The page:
Written by Carol Frank Friday, 22 October 2010 00:00
Behind the scenes, there is a flurry of activity as various entities within the community plan for replanting trees. The following is an update on the major groups at work:
The most immediate concern of the park district was to ascertain the safety of the remaining trees on the Village Green Park where community events are held and numerous people enjoy the park’s many assets on a daily basis. The commissioners engaged Richard W. Gibney, the principal at Gibney Design Group based in Wading River to assess the damage, determine which trees may safely remain, provide oversight for safe tree removal and assist the district in creating a design and plan for replanting. The firm provides landscape design and consultations with certified arborists on staff.
Mr. Gibney attended a recent park district meeting and advised the commissioners that 19 trees in the Village Green need to be removed in the coming weeks. Further, he indicated that it is very important, while bringing in heavy equipment needed for removal, that tree roots of trees to be saved are protected throughout the process of removal and replanting.
Selecting trees for the Village Green is different from the limitations of replanting street trees. Trees away from the street do not have to endure the stresses of salting, limited space, overhead wires and hits from cars and trucks.
The vision for the Village Green is to create the look of an arboretum and to make it inviting as a place of beauty with an educational component as well. Various ideas are being discussed for identifying and providing information about the trees and to provide information about the historic storm that in a few minutes dramatically felled trees that took decades to grow.
As a remembrance, some of the trees to be removed which have straight, sturdy trunks will be milled and made into benches and picnic tables.
The following is a list of the trees that Mr. Gibney is recommending for replanting. The park district will issue a RFP (request for proposal) for contractors who will bid on the acquisition and installation of the trees. The trees being recommended are those which Mr. Gibney deems suited to the location and without major pest problems. They are:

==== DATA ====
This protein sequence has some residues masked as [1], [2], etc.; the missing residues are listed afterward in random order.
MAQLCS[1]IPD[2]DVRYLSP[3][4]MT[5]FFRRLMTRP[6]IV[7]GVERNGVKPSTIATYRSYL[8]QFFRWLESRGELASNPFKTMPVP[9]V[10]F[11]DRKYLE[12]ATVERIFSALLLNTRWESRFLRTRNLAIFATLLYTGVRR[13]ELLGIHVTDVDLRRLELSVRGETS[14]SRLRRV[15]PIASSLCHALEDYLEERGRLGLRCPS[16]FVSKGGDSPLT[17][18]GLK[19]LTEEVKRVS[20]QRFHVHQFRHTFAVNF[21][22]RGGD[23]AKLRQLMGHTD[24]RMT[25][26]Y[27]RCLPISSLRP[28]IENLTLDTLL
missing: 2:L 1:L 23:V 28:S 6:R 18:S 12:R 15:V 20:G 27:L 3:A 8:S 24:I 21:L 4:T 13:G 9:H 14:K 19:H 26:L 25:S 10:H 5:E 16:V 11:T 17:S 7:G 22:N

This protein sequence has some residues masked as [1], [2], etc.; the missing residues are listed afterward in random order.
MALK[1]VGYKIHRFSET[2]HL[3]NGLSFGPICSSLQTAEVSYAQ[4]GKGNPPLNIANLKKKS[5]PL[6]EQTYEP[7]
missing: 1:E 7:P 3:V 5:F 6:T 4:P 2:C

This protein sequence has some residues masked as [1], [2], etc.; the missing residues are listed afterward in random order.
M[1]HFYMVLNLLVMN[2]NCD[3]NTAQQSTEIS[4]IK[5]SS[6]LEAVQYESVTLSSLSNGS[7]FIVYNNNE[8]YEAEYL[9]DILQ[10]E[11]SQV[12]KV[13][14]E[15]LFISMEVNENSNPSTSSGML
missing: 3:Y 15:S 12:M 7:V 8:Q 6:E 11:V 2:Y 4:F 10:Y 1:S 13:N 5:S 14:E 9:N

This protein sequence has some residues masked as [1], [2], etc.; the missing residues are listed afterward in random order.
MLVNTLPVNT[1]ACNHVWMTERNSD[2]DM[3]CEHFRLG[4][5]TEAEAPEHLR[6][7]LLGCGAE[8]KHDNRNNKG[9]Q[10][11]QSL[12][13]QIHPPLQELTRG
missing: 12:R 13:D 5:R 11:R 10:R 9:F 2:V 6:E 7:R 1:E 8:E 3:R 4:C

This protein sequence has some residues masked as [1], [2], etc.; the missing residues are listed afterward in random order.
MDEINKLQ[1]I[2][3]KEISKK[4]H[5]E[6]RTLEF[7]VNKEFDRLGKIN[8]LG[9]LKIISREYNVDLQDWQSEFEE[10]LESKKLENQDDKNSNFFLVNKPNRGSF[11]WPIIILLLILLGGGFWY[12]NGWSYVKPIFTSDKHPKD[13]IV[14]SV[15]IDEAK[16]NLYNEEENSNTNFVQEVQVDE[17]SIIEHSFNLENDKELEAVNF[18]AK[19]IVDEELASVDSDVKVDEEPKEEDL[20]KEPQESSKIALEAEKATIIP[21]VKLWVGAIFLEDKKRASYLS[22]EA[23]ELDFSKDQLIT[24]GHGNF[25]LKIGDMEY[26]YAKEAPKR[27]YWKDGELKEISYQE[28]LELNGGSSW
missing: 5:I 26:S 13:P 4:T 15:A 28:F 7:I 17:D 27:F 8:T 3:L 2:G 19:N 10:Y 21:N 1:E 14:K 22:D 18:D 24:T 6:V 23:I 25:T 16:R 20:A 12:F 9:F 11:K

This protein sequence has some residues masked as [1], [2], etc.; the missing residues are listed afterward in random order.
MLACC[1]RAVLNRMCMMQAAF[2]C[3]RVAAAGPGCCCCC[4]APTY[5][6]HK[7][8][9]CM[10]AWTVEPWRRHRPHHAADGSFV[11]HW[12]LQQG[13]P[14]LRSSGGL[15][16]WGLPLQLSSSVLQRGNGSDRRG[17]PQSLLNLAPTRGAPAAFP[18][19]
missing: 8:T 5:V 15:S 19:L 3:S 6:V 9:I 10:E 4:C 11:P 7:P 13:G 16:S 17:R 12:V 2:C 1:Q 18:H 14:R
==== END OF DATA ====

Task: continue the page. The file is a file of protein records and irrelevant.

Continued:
Autumn Blaze maple, European Hornbeam, Red Horse Chestnut, Shadbow, Katusa tree, Heritage River Birch, Forest pansy redbud, Yellowwood, Comus kousa, Cornelian cherry dogwood, Japenese cryptomeria, Fernleaf E. Beech, Upright E. Purple Beech, Gingko, Honey locust, Crepe myrtle, Sweetgum, tulip tree, Southern magnolia grandiflora, Sugartyme crabapple, Rustica rubra, Dawn redwood, Persian Parrotia, Norway spruce, scarlet oak, Japanese Umbrella Pine, Japanese Stewartia, Japanese Pagoda tree, Japanese tree lilac, Silver Linden, Princeton American Elm, Chinese Elm and Green Vase Zelkova.
Depending on what is available and weather conditions, after the trees designated for removal are gone, some trees will be planted this fall up until Thanksgiving. More trees will be planted in the spring.
The park superintendent, Leonard Celluro, is still negotiating with the insurance company which will cover some of the costs of replanting.
The Friends of the Parks Foundation, composed of private individuals who want to help, are busy raising money to further enhance the project.
The village has, as a part of its budget, $9,000 available for tree planting in this fiscal year. Louis Massaro, the superintendent of public works, and his hard working staff fell behind their regular schedule due to their massive clean-up after the June storm, but intend to do some planting this fall. They also have road repair before the winter months begin as a priority as well.
Meanwhile, Robin Gordon is heading a committee of concerned residents to develop long range planning for tree plantings. The mission of the group is to also provide and promote information that will be of help to homeowners who are also going to replant trees.
Alfredo Cavallaro, who heads the building and grounds department for the district, said that this year’s budget was $2,500 for the purpose of caring for trees. After the storm and the related costs of removing and pruning trees, there was an emergency provision made to the budget of $15,000. The district is working to be included in the town bid for the purchase of trees.
According to town supervisor Jon Kaiman, the town usually plants about 1,000 trees each year. They put out a big bid for the purchase of the trees and take advantage of the economy of scale for large purchases. They welcome villages and districts to piggyback on their orders. The Great Neck School District is planning to take advantage of the offer. So is the Village of Kensington.
Rafe Lieber, director of the Office of Intermunicipal Coordination, gave the Record the following list of species that the town will be purchasing this year: Chanticlear pear, Cleveland select pear, Kwanzan cherry, Purple plum, Zelcova, red maple, Sugar maple, Pin oak, Honey Locust, American Yellow Wood and Leyland Cypress. He did say that special requests for certain species may be made.
Last week, the Record spoke with Dr. Nina Bassuk, professor at the Urban Horticulture Institute at Cornell University about the wealth of information available at their website and their work with municipalities. She suggested that local expert help was available at the Nassau County Cooperative Extension Service. We spoke with Ralph Tuthill who said that just recently Julie Seghrouchni was employed to work exclusively on community outreach and assistance in the selection of trees and analysis of site and soil requirements. In addition, the service holds training sessions on proper planting techniques specifically for employees of public works departments. Mr. Tuthill or Ms. Seghrouchni may be reached at 228-0426.